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Congratulations on making your first post, jkwools. I thought you were destined only to use chat and never get round to posting! :o

 

Now that you've got the first one out of the way, here's to loads more!

 

Maz

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As a Diploma tutor I wouldn't usually expect my students to do as many as twenty observations for their first assignment but I do suggest they practise all the different types and do more than the four required for the assignment. Staff who are trained in observation do pick up more on the quick post-its we do In my pre-school and have a useful repertoire of methods to draw on if we have concerns about a child and need to go into more depth.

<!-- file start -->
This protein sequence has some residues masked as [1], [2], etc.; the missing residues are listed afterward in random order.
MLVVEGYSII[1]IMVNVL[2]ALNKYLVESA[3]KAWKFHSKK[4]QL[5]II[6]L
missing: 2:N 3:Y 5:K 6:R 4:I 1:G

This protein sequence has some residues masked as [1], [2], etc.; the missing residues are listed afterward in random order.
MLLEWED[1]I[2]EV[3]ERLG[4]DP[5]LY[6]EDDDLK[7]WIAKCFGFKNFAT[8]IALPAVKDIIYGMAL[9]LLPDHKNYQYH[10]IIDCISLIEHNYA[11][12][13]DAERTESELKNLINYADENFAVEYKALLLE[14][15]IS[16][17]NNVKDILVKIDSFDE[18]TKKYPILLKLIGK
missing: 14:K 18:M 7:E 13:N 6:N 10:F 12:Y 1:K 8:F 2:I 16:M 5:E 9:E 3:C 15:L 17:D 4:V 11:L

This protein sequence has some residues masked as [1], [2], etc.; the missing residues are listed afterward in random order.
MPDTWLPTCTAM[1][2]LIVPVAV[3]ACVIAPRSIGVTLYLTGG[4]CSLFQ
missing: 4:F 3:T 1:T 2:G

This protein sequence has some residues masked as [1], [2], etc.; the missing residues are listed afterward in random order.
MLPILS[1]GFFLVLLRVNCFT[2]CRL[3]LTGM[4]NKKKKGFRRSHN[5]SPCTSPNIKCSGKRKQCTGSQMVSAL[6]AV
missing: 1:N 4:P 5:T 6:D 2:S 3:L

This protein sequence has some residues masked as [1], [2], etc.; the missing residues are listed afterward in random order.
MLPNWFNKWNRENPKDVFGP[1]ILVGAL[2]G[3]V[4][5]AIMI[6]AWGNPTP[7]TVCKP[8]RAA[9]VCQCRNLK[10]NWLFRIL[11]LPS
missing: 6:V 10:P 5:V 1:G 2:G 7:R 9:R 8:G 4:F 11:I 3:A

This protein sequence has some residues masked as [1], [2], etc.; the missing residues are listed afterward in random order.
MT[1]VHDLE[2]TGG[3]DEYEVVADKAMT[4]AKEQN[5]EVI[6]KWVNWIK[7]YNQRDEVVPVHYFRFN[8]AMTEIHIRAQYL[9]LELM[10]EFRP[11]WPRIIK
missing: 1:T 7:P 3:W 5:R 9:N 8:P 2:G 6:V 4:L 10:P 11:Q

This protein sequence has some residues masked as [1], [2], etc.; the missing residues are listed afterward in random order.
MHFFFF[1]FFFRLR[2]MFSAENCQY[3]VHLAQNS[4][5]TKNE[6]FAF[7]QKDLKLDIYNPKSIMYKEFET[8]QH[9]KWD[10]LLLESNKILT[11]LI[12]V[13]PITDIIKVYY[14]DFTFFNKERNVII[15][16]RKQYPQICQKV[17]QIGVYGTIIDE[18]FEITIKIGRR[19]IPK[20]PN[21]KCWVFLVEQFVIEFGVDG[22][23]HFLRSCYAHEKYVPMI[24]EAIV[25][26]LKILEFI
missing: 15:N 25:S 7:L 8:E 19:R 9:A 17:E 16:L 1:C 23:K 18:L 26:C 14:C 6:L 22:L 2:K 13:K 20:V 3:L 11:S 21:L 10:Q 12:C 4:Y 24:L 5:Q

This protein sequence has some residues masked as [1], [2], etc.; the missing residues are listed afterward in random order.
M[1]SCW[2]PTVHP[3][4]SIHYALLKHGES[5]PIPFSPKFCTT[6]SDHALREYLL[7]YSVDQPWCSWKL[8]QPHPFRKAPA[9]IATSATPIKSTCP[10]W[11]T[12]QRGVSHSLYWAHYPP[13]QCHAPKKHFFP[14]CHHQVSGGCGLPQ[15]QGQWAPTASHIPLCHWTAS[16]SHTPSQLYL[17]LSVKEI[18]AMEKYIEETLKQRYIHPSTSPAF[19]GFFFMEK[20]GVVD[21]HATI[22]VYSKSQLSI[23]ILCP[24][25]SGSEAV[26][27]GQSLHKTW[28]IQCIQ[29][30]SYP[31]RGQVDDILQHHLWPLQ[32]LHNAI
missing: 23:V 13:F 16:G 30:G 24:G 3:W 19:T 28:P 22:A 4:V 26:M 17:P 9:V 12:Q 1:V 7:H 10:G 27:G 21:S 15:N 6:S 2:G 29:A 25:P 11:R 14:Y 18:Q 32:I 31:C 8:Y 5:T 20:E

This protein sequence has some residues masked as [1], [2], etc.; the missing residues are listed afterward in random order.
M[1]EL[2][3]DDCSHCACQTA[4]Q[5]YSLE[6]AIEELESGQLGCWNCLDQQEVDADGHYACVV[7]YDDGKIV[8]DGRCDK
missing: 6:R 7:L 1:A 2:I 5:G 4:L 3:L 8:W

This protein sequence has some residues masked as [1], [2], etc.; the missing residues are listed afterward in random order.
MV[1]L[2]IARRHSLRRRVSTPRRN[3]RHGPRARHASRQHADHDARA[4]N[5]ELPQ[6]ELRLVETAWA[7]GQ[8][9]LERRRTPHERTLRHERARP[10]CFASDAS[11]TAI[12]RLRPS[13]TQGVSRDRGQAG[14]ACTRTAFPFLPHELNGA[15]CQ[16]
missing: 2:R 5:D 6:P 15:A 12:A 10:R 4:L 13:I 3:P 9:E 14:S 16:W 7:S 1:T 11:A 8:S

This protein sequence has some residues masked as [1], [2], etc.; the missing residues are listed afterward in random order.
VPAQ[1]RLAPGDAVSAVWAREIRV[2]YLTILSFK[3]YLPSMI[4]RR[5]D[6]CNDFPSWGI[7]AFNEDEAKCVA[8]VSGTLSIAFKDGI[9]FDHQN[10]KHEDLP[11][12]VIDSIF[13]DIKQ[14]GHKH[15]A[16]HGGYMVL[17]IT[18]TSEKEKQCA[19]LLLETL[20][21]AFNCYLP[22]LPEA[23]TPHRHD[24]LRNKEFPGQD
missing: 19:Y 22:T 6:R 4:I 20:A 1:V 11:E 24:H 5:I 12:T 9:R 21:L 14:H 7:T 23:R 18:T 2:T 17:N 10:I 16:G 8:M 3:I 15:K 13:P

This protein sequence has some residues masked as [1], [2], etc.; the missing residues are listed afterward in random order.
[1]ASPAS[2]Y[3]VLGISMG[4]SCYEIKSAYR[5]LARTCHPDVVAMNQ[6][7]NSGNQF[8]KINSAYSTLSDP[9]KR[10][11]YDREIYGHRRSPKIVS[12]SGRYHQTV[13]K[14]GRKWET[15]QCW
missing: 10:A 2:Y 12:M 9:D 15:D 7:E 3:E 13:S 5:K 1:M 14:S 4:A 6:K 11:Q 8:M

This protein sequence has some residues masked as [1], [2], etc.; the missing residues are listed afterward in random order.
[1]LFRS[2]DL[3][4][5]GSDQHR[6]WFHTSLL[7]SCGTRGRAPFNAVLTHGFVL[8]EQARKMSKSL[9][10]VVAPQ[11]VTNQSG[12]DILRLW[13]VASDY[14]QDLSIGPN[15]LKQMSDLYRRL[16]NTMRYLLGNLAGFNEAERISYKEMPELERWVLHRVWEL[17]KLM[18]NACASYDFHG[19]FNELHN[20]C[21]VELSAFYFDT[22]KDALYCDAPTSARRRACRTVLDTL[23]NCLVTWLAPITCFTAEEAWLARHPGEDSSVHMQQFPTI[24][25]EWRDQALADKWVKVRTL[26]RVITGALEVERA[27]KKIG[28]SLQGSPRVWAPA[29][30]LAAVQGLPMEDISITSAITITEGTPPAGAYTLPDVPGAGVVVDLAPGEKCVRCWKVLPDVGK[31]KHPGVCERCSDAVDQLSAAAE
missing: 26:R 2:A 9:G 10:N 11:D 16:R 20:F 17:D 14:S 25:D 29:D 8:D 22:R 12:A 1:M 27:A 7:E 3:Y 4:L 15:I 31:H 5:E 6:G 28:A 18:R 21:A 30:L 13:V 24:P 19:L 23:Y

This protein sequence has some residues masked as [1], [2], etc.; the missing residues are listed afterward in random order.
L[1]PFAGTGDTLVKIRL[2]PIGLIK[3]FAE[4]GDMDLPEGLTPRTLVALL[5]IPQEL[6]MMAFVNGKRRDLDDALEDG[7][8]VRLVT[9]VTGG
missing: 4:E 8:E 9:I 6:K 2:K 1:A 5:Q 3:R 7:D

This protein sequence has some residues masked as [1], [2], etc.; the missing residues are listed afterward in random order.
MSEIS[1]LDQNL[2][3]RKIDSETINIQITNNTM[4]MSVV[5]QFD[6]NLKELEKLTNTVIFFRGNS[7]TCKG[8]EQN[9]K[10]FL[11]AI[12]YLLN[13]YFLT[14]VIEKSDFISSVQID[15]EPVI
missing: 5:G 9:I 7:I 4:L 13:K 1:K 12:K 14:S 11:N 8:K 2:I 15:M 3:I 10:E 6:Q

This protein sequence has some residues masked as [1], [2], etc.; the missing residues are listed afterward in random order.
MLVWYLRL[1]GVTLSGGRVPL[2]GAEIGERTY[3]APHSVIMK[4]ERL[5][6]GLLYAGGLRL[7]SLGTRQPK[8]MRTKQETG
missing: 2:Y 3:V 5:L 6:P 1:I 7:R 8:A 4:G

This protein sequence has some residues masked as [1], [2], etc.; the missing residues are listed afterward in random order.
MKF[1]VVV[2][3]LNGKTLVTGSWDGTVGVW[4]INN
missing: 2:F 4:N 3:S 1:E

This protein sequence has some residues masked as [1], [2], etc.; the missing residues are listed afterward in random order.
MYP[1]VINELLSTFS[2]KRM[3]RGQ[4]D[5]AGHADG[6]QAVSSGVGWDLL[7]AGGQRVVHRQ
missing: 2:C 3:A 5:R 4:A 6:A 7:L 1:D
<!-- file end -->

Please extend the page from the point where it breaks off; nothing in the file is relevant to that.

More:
Deb W

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I feel that while it may seem excessive it is a learning curve to train you into what to look for and how it can be documented, good practice to learn about observations as they are so much a part of current planning for the child.

 

They may seem to take time to begin with but once practised this becomes easier and can slot in with everyday routines quite easily. Most are for 5 mins, 10 the most and our students always managed to fit it in around everything.

 

We had a hat in one setting where if you were wearing it everyone knew to not interrupt you, children soon picked up on this and did the same, currently they use a decorated clipboard as a signal..this we found important even if you are coming in just to observe or the children tend to include you in the daily routine anyway.